The 300 f2.8 absolutely blows both the 1.2 50 and 85 L's away when it comes to bokeh orientated portrait imagery.
But, the distance required for 300mm kills a large amount of portrait situations.
True, nothing comes without effort.
But however difficult manipulating the situation is, if you want the results that 50 and 85 lenses are incapable of delivering, whatever their speed, then do what it takes. If super bokeh and shallow dof are the primary characteristics wanted of a session then you have to go where you can use a vastly superior lens.
"...super bokeh and shallow DoF..."
Let's consider the latter. If you frame the subject the same, e.g. a full-body portrait at 2 m with the 50/1.2 or 12 m with the 300/2.8, the subject magnification is the same. So, the f/1.2 aperture of the 50L will give a thinner DoF. If the subject-to-background distance is less than ~9 m, the 50L will deliver a stronger background blur.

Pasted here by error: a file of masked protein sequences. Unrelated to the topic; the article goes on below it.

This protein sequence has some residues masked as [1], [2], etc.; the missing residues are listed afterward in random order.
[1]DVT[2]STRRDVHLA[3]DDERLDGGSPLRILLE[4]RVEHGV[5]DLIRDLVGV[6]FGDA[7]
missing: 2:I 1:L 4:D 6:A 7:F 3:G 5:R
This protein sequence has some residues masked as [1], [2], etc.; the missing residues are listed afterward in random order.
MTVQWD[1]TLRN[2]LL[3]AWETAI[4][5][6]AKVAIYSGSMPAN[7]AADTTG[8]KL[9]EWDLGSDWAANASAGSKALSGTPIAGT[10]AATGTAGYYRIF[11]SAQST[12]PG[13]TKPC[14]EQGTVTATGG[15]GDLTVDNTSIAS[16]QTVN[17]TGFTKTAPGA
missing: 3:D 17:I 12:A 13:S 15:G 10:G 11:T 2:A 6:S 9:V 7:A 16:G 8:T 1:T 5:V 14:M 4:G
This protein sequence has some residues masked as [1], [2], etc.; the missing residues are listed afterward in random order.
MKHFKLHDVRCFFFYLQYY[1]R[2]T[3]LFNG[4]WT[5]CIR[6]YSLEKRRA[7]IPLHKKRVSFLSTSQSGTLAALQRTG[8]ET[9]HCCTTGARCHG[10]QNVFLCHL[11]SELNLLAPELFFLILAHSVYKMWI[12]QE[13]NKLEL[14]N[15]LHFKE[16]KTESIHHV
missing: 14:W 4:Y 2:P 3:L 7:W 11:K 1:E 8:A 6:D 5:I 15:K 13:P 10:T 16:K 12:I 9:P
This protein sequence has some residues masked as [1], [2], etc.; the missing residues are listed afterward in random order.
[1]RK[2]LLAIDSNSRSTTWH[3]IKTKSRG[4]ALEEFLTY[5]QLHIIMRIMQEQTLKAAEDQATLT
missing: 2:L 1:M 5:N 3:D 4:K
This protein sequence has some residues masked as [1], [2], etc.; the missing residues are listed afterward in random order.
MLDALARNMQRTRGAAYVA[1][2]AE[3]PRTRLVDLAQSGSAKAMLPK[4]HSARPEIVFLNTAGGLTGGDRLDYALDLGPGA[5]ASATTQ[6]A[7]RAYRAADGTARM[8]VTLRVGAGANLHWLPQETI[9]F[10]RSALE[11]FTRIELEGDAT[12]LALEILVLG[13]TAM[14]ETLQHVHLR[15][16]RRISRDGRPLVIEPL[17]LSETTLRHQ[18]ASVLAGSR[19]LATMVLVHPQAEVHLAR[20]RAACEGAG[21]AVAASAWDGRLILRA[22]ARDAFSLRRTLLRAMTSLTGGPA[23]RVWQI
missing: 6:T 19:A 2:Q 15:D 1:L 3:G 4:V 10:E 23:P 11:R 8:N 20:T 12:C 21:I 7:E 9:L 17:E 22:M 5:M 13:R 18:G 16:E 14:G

Obviously, that's OOF blur amount, which is distinct from bokeh.
I wondered how long it would be before somebody pointed that out. It would be interesting to know what the actual true focal length and aperture is with a 12mm tube on the 300mm f2.8.
But I digress, I, personally, prefer the combination of destroyed background, slightly deeper dof, and perspective you get from the 300, rather than the far busier background slightly shallower dof, and perspective from the short 1.2's. Though I fully understand it is all personal preference and in many cases limited by practicalities, I only ever used the 300 at one wedding but used the 50 f1.2 at lots!
P.S. The OOF blur might be more with the wider aperture, but we both know the elements of the background will be vastly bigger, and hence to the eye appear more blurred, with the 300.
No comment which better, but here is one of shot I took with 300. For creamy bokeh, I like my 85L II @ 1.2
Edit: I'm removing this photo - since I haven't ask him for permission yet